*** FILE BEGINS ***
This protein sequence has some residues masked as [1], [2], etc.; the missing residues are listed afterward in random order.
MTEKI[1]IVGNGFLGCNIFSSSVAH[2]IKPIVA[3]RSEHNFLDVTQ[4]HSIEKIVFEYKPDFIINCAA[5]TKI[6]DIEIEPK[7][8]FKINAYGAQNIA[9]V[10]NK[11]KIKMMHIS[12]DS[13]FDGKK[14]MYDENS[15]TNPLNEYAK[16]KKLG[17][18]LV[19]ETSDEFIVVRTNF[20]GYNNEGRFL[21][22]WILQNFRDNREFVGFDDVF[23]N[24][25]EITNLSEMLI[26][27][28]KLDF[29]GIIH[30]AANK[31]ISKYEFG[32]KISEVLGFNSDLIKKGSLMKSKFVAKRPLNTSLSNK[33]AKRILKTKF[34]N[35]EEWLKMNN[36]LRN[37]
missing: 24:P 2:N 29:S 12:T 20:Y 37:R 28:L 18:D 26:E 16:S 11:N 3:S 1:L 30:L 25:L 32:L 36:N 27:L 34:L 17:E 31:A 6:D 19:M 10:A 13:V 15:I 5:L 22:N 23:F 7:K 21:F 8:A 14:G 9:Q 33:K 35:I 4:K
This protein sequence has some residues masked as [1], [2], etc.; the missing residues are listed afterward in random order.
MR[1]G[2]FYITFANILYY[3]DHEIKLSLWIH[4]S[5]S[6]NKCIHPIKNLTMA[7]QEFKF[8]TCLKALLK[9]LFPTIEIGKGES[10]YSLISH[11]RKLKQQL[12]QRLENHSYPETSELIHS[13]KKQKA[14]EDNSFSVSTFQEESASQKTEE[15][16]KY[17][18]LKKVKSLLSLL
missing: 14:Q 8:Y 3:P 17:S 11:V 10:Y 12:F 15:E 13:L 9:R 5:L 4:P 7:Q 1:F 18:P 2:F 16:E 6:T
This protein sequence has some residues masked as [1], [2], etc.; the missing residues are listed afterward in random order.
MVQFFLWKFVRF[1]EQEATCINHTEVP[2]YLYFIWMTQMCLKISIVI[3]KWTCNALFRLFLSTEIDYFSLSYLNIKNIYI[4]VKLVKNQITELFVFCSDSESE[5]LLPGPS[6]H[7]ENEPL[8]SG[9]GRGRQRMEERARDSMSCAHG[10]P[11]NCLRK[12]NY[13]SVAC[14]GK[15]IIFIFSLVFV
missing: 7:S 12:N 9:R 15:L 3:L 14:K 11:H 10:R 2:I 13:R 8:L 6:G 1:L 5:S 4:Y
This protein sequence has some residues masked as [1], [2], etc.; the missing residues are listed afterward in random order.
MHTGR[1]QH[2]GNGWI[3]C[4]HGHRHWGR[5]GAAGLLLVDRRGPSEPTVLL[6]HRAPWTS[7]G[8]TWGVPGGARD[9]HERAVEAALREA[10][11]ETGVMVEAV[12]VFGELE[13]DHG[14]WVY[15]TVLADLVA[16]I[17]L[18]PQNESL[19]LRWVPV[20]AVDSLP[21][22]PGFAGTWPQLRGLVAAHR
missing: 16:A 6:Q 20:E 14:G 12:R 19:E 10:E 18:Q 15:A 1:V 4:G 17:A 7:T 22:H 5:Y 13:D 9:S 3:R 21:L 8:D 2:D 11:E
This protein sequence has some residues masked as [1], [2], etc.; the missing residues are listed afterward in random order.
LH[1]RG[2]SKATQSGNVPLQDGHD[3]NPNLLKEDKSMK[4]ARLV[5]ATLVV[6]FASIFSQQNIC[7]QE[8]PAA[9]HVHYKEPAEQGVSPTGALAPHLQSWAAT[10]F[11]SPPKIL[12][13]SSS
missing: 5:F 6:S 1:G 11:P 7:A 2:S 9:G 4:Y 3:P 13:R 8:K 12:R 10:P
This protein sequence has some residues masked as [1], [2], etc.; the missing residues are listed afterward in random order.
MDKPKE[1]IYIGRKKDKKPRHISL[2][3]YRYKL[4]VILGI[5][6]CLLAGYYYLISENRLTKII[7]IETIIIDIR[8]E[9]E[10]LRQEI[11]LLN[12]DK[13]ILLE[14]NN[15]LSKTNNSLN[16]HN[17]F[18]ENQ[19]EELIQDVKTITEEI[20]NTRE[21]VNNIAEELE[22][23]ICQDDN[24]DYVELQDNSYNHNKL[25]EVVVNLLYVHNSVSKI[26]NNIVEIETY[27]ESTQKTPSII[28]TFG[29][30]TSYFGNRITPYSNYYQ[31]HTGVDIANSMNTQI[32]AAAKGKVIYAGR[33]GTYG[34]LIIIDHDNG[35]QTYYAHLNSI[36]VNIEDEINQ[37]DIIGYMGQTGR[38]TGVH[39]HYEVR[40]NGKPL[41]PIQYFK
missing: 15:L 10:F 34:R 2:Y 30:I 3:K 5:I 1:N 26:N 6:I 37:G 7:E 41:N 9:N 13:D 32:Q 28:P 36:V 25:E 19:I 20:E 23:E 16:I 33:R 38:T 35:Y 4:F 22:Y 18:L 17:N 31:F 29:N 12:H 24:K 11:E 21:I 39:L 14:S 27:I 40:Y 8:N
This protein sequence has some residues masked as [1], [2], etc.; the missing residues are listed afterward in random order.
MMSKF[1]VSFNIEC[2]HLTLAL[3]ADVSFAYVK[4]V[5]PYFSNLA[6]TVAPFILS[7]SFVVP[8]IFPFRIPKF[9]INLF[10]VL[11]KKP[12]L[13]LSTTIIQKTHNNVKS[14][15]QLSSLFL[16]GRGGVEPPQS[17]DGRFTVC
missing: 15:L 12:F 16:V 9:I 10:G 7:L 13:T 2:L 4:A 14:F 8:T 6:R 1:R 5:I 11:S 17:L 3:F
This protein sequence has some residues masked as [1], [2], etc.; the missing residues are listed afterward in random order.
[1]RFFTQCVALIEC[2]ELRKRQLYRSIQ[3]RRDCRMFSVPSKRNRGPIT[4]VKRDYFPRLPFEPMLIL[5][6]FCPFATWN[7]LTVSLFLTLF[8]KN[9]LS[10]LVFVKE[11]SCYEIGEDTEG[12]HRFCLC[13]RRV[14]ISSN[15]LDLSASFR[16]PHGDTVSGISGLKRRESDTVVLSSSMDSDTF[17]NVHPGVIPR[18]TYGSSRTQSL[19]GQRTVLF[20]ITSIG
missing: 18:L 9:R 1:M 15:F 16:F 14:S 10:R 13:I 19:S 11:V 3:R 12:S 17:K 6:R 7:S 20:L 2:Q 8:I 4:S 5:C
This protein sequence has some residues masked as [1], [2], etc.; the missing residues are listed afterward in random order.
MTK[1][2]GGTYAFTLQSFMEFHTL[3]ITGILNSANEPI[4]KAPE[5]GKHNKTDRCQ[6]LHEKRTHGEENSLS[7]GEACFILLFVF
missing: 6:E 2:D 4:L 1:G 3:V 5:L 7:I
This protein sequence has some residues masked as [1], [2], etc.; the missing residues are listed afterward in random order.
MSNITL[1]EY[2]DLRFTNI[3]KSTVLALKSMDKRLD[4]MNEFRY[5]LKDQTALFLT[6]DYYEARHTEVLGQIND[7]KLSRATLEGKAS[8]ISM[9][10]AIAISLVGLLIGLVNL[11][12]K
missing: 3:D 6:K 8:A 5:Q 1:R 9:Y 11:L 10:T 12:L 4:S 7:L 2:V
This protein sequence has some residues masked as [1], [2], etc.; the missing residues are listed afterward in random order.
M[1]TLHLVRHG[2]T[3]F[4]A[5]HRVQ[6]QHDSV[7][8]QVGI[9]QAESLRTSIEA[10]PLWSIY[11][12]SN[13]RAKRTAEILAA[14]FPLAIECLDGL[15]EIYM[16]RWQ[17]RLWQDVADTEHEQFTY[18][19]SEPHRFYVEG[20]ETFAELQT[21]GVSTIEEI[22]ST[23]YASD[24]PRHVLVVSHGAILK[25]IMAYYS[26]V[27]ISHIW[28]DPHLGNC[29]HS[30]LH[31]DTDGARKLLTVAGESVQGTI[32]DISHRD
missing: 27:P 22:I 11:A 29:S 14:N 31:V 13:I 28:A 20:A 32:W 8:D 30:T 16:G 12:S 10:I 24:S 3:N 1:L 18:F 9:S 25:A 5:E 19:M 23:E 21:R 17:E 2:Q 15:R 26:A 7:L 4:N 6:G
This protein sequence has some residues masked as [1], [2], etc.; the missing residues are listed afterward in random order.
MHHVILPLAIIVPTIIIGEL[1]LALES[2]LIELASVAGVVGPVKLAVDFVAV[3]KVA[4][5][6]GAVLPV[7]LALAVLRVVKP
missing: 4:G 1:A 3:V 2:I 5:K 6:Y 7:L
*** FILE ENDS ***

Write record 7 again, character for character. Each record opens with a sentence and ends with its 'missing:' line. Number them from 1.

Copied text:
This protein sequence has some residues masked as [1], [2], etc.; the missing residues are listed afterward in random order.
MMSKF[1]VSFNIEC[2]HLTLAL[3]ADVSFAYVK[4]V[5]PYFSNLA[6]TVAPFILS[7]SFVVP[8]IFPFRIPKF[9]INLF[10]VL[11]KKP[12]L[13]LSTTIIQKTHNNVKS[14][15]QLSSLFL[16]GRGGVEPPQS[17]DGRFTVC
missing: 15:L 12:F 16:V 9:I 10:G 7:L 13:T 2:L 4:A 14:F 8:T 6:R 1:R 5:I 11:S 17:L 3:F